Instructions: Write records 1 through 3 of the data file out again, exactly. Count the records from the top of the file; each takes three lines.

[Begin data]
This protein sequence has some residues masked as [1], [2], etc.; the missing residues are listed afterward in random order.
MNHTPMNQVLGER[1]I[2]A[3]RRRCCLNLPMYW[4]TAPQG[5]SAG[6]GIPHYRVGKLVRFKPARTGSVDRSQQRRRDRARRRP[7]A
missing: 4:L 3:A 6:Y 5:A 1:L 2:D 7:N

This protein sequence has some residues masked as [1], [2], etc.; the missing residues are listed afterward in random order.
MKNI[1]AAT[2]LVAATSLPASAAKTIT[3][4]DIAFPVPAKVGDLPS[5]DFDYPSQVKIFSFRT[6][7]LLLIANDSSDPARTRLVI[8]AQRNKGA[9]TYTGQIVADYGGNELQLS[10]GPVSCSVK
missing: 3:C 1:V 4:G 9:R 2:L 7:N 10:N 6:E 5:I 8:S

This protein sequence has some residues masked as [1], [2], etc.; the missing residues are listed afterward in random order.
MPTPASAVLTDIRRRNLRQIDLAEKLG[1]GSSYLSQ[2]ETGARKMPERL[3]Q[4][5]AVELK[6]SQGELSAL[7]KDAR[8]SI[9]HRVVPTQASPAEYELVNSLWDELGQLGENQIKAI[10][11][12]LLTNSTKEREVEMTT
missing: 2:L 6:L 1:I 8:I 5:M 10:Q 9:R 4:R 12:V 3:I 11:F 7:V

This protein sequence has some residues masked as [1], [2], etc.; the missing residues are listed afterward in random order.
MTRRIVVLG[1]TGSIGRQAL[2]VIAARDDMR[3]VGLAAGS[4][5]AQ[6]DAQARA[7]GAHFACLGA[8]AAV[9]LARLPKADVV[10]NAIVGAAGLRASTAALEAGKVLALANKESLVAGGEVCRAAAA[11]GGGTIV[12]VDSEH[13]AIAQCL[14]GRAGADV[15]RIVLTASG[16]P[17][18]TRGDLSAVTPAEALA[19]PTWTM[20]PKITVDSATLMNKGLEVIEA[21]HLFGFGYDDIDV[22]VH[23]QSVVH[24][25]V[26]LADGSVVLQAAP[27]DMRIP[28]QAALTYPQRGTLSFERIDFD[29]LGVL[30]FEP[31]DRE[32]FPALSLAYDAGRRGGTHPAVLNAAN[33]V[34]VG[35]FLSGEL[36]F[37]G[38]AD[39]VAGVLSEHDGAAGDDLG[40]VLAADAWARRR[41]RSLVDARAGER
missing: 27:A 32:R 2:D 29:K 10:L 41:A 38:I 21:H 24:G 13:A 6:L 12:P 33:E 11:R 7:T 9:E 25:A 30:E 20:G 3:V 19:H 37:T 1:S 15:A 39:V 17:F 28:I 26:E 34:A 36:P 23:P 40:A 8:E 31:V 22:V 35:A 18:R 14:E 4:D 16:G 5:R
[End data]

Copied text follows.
This protein sequence has some residues masked as [1], [2], etc.; the missing residues are listed afterward in random order.
MNHTPMNQVLGER[1]I[2]A[3]RRRCCLNLPMYW[4]TAPQG[5]SAG[6]GIPHYRVGKLVRFKPARTGSVDRSQQRRRDRARRRP[7]A
missing: 4:L 3:A 6:Y 5:A 1:L 2:D 7:N

This protein sequence has some residues masked as [1], [2], etc.; the missing residues are listed afterward in random order.
MKNI[1]AAT[2]LVAATSLPASAAKTIT[3][4]DIAFPVPAKVGDLPS[5]DFDYPSQVKIFSFRT[6][7]LLLIANDSSDPARTRLVI[8]AQRNKGA[9]TYTGQIVADYGGNELQLS[10]GPVSCSVK
missing: 3:C 1:V 4:G 9:R 2:L 7:N 10:N 6:E 5:I 8:S

This protein sequence has some residues masked as [1], [2], etc.; the missing residues are listed afterward in random order.
MPTPASAVLTDIRRRNLRQIDLAEKLG[1]GSSYLSQ[2]ETGARKMPERL[3]Q[4][5]AVELK[6]SQGELSAL[7]KDAR[8]SI[9]HRVVPTQASPAEYELVNSLWDELGQLGENQIKAI[10][11][12]LLTNSTKEREVEMTT
missing: 2:L 6:L 1:I 8:I 5:M 10:Q 9:R 4:R 12:V 3:I 11:F 7:V